Why port forwarding still has a place in 2019

Only a couple of years ago, it was standard practice when setting up a CCTV recorder to port forward the router. This allowed for direct connections from outside of the local network, which were usually utilised for remote control / viewing. 

Since the advent of UPnP integration into Hikvision recorders though, the need to port forward has subsided. The reason for this is that UPnP is essentially an automatic version of port-forwarding, it finds a free port and sets up a temporary forwarding rule (router must also have UPnP enabled).

In theory, this is a fantastic new feature that we should all switch to and forget about the fiddly old method, although there's more to it. In practice, UPnP is not an equivalent to traditional port-forwarding, more a useful alternative with some limitations.


With Hikconnect in particular, all UPnP is guaranteed to do is get your live images working on your mobile device. Additional features such as; remote web-browser access, PTZ control, snapshots etc. seem to work sometimes but not others. 
As far as we can tell, it isn't specific to a type of router or recorder, the robustness of your automatic port forwarding seems completely random. We have seen all variations of freedom from full access to just live images.

A strong example is the DDNS feature that's built-in to the Hikconnect website (see below blue link) which gives you the ability to remotely access your recorder settings. We have found that this seldom works with UPnP and almost always needs a true port forward. 

This, among the loss of other useful features, is why port forwarding is making a bit of a comeback and is something that we believe you should consider doing on your upcoming jobs. 


How to port forward

If you've ever done port forwarding before then you will know that the method varies depending on the router you are configuring it on. Some routers make it very easy while others can be a pain.

The basics are usually the same though. You essentially log into your router via a web browser (using its IP address), go to the firewall /advanced settings, go to port forward rules, set up your rules then save.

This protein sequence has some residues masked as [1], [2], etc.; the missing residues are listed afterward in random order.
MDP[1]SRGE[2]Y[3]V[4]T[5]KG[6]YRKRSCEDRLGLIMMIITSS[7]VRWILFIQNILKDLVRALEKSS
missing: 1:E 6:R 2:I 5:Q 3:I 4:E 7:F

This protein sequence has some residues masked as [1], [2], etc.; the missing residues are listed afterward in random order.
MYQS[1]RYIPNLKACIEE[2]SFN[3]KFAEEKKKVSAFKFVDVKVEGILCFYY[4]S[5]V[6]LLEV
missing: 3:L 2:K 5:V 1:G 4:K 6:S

If you need advice or a guide on how to configure a specific router then see the website below which covers most known brands / ISPs:



Port forwarding individual cameras

Sometimes you may want to port forward individual cameras as well as your recorder as this gives you total remote control of your system.

The easiest way to achieve this is to first enable 'Virtual host' on your NVR via the web-browser (see below). Then simply add an extra port forward rule targeted at the recorder's IP address, but using the ports 65001 for camera 1, 65002 for camera 2 and so on.

A quick trick when doing this is to port forward a range instead, so for example: on an 8 channel NVR with virtual host enabled, set up a port forwarding rule to the NVR IP address with port range 65001-65008. You will now be able to access your individual IP cameras from anywhere on the web.


Hopefully, you found this blog useful and it will save you some money / frustration further down the line. 

As mentioned above, manual port forwarding is not something that is strictly necessary for every job. Most simple domestic installs, for example, would not gain any benefits over using UPnP.

Where port forwarding comes into its own is when you're trying to use additional features, or when you are trying to save yourself from having to travel every time there is a problem.

With total remote access, you will save on fuel and labour costs by giving you the ability to fix issues or change things from the comfort of your office.